grasping at space



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  • Thursday, June 02, 2005

    Human nature is nothing new

    From Mark at WitNit, on that old time religion:

    [Many scientists] look at history and point to the ignorance of religion, its superstitions, its justifications for oppression and slaughter. And these same scientists forget that the same finger can be pointed to science. That natural selection has given thousands of power brokers justification for financial, legal, and military control, manipulation and slaughter, all in the name of "survival of the fittest." That Einstein's greatest scientific discovery led to atomic weapons.

    That Science AS PROOF [emphasis his] of no external moral intelligence or design has led to thousands and millions of people who see no reason to take responsibility for being decent and good, who see no good reason not to be out for themselves at the expense of others.

    I want to focus on the second of those paragraphs.

    It is true of some people that they will use the lack of an “external moral intelligence or design” as a justification for an evil act. It’s also true that a perhaps roughly equal number of people have used the existence of such an intelligence or design to justify an evil act. And there are undoubtedly several other possible justifications for an evil act that have nothing at all to do with whether or not there is an external moral intelligence or design. Now, reread this paragraph, replacing the phrase “an evil act” with “the indulgence in a benign vice.” Now, reread this paragraph again, replacing that phrase with “a good act.”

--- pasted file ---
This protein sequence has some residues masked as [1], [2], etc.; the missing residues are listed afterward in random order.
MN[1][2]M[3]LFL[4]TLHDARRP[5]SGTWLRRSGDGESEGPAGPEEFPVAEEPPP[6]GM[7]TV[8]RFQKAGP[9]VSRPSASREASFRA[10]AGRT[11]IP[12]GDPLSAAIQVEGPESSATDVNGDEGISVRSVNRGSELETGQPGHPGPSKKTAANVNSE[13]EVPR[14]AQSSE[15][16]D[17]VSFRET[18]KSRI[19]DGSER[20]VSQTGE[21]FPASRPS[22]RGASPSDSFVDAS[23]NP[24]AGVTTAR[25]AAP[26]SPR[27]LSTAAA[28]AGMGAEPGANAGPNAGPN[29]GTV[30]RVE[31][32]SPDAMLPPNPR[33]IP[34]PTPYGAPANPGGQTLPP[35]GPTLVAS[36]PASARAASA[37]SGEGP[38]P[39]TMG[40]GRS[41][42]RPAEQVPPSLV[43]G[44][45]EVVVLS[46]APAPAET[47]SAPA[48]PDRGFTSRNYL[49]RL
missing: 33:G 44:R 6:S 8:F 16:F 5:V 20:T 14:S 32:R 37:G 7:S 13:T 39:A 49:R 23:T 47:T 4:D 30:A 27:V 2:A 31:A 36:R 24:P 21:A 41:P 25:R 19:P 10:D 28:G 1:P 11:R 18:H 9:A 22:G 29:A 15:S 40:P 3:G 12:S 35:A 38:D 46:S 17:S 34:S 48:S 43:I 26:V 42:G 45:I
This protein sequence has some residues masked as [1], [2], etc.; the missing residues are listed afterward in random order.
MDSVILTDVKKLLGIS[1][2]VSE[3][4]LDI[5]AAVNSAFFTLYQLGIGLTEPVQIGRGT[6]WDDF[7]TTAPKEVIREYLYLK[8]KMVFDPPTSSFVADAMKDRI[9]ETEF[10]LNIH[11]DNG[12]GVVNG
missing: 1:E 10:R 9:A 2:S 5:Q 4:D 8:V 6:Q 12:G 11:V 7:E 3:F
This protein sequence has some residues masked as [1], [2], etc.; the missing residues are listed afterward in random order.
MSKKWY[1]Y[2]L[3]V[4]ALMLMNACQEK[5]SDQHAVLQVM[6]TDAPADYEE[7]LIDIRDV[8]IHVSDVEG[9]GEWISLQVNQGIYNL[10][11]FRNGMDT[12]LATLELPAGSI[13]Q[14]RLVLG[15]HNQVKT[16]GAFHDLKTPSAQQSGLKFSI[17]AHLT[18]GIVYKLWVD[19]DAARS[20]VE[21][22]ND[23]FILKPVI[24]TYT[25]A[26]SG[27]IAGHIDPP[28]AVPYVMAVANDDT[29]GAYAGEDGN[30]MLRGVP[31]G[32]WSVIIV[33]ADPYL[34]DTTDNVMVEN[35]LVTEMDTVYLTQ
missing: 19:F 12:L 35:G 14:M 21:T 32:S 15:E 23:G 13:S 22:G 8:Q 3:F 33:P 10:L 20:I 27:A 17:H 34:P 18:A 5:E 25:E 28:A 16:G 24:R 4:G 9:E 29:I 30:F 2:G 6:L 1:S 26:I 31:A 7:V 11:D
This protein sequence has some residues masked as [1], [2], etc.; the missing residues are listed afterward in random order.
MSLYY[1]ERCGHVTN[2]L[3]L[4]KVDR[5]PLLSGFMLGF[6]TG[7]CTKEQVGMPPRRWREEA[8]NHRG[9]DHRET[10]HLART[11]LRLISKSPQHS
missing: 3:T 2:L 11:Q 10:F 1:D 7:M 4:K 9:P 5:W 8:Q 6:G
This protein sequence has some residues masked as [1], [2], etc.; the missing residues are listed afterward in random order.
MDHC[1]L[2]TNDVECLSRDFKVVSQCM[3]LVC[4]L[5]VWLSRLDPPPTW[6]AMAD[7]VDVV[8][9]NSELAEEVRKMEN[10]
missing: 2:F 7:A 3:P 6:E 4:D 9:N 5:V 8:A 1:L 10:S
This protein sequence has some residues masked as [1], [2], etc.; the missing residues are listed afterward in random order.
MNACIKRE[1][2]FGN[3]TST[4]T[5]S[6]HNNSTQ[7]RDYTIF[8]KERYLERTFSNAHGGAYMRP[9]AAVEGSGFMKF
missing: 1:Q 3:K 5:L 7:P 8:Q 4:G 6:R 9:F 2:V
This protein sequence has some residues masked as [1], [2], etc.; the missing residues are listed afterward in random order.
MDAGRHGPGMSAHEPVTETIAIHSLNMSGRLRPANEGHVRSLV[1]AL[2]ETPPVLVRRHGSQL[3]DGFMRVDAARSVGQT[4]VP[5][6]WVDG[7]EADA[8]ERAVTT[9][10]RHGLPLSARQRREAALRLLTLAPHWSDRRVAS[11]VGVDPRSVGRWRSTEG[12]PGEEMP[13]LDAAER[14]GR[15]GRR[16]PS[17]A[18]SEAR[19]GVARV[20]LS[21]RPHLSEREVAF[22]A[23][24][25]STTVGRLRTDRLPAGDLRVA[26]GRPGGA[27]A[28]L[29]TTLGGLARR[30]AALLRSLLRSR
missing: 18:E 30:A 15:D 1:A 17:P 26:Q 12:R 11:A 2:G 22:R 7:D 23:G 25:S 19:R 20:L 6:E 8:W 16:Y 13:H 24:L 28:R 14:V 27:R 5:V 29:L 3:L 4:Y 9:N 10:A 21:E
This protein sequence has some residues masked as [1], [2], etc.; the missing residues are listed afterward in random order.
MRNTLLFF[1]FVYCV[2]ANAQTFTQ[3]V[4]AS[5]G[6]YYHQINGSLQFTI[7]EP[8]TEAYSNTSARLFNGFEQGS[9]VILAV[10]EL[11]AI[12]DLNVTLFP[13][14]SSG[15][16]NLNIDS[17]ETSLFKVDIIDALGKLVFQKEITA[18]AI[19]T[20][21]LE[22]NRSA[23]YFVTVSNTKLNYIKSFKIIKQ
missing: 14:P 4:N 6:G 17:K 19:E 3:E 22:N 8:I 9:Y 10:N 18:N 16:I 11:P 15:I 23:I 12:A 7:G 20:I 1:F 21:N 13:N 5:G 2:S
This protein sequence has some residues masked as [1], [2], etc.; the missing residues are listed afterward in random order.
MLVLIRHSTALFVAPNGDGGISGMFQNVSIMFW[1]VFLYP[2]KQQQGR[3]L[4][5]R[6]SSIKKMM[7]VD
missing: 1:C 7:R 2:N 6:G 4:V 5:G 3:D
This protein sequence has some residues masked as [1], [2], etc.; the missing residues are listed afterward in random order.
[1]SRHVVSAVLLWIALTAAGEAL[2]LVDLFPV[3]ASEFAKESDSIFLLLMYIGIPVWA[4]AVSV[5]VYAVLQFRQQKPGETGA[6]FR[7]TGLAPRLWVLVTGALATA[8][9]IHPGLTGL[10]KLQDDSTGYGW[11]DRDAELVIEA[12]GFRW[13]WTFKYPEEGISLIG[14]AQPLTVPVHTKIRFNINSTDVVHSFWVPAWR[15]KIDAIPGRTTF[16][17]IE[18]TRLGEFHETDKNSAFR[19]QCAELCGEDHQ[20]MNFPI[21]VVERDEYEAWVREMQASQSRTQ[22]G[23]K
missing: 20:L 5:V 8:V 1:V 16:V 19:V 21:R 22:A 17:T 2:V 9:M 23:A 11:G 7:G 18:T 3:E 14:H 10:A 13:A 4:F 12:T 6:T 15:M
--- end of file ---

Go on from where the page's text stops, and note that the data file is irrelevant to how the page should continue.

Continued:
If the statement of the author of the Book of Ecclesiastes – that there is nothing new under the sun – is true of anything, it is certainly true of human nature. Human nature did not change upon publication of Galileo’s Dialogue Concerning the Two Chief Systems of the World, or Darwin’s Origin of Species, or Einstein’s General and Special Theories of Relativity. A person will do what she wants, not because of the existence or non-existence of an external moral intelligence or design, but simply because it is what she wants to do. Other people’s ideas may influence her, but in the end, unless she truly acted under duress, her motives are her own and no one else’s. If you turn on the typical episode of Cops, you will see a lot of selfish people, but no clear line of causation from a scientific theory to a criminal act.

    Important note to readers: I’m focusing on the second quoted paragraph above because when I first read it, I heard faint echoes of the old Christian fundamentalist complaint that ever since Darwin, the world has allegedly gone down the tubes. I want to emphasize that the paragraph I’m focusing on certainly does not represent Mark’s main point. The article as a whole deals with (1) whether scientists are just as guilty of making leaps of faith about the non-existence of God as believers are of making leaps of faith about God’s existence, and (2) the validity of personal experience in deciding what is true. Read the excellent article (and the comments) for yourself.